I was recently in Vegas for a few days working on another story, but spent my downtime, as a fan of what Hsieh is trying to do, searching for this new hipster- and creative class-friendly Downtown. I certainly found shards of it, in the Zappos HQ, with its cluttered and closely clustered desks and its many ping-pong tables; in the aforementioned coffee shop and on random walls covered with zany murals. But step outside these places, and you’re back in Vegas, where low-slung buildings stretch out into the desert as far as the eye can see, where gambling is always around the next corner, bars are mostly thick with cigarette smoke, and where folks seem more interested in staring down a money-gobbling machine than in generating ideas for the next billion-dollar startup.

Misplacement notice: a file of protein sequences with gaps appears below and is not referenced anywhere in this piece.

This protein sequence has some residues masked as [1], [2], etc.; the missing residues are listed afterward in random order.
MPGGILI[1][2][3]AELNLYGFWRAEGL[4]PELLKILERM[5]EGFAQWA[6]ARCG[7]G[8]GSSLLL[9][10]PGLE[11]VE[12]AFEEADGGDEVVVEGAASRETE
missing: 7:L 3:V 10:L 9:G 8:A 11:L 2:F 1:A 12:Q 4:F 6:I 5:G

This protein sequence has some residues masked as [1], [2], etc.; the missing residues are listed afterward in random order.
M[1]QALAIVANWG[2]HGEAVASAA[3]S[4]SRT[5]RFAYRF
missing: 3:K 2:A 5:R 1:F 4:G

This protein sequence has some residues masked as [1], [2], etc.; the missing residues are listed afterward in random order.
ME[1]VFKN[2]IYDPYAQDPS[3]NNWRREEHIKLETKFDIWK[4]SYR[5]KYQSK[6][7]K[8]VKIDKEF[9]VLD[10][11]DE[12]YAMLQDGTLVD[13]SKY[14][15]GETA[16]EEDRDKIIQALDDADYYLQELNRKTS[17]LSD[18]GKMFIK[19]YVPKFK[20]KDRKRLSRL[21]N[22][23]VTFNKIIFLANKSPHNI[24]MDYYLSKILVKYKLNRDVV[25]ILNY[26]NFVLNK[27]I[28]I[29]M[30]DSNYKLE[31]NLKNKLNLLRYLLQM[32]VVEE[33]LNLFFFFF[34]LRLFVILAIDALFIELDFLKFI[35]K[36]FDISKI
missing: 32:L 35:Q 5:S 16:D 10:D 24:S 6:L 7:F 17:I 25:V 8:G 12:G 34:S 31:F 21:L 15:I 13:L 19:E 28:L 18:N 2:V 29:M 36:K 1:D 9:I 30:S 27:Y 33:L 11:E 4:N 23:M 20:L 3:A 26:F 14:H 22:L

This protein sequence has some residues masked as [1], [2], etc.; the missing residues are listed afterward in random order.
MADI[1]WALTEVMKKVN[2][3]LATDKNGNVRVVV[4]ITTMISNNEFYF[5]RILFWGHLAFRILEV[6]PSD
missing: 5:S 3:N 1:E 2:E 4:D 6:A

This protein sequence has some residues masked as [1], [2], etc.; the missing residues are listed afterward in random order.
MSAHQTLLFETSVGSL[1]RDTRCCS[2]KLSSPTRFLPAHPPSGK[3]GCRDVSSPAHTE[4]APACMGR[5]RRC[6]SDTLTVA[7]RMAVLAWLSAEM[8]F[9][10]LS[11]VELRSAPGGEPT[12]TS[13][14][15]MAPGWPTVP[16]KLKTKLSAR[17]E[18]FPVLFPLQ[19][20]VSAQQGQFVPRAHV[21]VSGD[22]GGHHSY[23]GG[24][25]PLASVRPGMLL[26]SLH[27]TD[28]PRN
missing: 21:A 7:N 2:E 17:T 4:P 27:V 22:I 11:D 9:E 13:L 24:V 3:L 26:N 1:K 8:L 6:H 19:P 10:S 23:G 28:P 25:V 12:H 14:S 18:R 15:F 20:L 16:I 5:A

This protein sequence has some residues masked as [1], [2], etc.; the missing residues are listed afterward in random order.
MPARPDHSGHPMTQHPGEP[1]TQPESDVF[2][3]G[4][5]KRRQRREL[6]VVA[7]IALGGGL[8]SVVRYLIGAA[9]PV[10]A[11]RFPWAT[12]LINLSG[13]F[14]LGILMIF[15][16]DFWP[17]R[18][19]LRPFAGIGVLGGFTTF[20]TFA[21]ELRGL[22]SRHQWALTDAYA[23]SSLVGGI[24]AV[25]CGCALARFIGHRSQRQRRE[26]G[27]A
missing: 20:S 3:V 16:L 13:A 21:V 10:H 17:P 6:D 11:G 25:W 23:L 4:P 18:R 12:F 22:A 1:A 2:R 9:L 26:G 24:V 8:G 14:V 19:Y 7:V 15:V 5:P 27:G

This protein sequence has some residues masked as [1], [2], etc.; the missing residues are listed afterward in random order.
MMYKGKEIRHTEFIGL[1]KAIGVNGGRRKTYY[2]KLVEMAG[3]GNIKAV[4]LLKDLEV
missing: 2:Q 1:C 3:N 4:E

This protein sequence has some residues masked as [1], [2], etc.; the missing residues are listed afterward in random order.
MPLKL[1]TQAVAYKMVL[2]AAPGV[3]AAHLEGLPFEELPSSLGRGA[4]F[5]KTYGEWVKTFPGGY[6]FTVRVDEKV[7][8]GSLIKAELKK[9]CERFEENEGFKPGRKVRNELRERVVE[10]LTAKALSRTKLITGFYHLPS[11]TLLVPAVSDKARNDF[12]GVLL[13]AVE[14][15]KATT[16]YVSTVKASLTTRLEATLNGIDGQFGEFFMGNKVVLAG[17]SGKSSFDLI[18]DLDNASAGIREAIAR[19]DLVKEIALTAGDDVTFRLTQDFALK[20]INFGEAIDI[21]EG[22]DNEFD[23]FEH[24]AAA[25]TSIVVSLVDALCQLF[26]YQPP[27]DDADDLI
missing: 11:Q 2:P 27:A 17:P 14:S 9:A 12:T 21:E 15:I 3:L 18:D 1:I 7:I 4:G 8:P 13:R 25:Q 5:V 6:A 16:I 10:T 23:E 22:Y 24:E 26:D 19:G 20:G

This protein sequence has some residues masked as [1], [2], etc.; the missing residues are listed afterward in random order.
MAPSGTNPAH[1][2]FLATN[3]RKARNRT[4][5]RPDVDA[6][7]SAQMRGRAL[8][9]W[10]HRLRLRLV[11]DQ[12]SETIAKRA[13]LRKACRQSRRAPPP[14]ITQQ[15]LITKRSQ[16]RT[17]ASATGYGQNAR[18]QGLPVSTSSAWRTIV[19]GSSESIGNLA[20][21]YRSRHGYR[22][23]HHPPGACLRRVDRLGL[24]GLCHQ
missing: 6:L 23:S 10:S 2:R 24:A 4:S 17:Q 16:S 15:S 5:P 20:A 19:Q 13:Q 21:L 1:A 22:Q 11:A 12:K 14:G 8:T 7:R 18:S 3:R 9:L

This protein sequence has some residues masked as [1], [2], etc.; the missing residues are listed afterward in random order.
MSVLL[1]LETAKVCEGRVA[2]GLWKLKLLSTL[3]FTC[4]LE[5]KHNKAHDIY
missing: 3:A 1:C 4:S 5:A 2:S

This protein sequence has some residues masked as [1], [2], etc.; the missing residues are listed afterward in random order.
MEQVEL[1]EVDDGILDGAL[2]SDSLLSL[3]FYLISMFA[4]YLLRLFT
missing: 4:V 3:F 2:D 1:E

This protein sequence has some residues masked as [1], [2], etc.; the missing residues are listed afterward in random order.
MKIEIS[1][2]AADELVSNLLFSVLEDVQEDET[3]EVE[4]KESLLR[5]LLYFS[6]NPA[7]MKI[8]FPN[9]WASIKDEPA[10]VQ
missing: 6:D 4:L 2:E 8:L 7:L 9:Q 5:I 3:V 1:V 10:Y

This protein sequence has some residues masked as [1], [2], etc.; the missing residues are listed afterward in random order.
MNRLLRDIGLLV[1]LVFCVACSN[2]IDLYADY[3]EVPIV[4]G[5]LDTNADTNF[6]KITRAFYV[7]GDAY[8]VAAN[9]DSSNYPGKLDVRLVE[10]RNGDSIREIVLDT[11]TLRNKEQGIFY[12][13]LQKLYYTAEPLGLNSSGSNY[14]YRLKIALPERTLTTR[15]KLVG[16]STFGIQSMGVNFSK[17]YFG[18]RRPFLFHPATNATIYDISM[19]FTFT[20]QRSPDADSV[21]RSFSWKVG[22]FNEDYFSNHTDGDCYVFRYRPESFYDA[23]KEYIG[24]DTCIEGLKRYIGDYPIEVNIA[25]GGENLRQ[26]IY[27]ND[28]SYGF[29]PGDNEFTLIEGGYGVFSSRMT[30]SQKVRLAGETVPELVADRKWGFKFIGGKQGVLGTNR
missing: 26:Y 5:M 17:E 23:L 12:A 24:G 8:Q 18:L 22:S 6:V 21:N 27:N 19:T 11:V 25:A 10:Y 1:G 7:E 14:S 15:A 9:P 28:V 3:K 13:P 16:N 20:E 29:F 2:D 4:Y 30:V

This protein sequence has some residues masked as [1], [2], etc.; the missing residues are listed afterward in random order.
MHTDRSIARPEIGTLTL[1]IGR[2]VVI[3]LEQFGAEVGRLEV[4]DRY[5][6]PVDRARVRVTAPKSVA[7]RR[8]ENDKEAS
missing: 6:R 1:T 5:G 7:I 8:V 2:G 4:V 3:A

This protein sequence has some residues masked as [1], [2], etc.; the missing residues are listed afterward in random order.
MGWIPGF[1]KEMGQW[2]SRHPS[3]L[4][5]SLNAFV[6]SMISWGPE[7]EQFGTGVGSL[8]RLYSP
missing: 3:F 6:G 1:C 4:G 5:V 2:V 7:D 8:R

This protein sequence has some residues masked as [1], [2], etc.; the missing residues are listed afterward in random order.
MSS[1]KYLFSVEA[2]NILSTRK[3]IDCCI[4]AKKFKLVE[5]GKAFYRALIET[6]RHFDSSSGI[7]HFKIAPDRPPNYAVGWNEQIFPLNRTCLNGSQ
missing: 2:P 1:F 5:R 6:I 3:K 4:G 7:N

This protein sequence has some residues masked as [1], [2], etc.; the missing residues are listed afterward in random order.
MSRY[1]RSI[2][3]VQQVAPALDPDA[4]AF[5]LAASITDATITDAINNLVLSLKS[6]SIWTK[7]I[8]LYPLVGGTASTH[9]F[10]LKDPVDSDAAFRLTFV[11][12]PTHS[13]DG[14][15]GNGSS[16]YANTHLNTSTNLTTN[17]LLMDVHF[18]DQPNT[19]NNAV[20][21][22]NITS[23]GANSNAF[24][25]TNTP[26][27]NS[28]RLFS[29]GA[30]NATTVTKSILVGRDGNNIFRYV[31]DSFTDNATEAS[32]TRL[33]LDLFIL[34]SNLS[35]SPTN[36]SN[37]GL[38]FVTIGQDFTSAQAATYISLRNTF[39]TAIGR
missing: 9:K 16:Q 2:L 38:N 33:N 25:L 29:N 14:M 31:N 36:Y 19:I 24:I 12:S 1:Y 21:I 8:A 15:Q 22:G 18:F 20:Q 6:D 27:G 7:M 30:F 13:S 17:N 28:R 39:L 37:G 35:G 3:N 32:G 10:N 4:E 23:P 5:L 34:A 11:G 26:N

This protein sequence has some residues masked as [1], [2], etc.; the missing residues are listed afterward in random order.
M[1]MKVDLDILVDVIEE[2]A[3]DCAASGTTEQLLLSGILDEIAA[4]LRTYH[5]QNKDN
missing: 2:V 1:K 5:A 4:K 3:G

And perhaps that's the biggest barrier to success: Vegas is still Vegas, no matter how much money or passion you pour into trying to make it into something else. Many Zappos employees still live way out in the sprawl, and drive to work, while the people who live downtown drive miles to get to a nice place to walk. It seems as if the whole project is at risk of becoming a hollow knockoff of a real creative core, just as those giant casinos on The Strip are facsimiles of Manhattan or Venice. There's also the threat — present with all urban revitalizations — of gentrification. That's a threat that seems a long ways off, but if it happens, where will the poor and homeless go? Out into the desert? (The Downtown Project has started a program to address this by giving job training to the homeless and others.)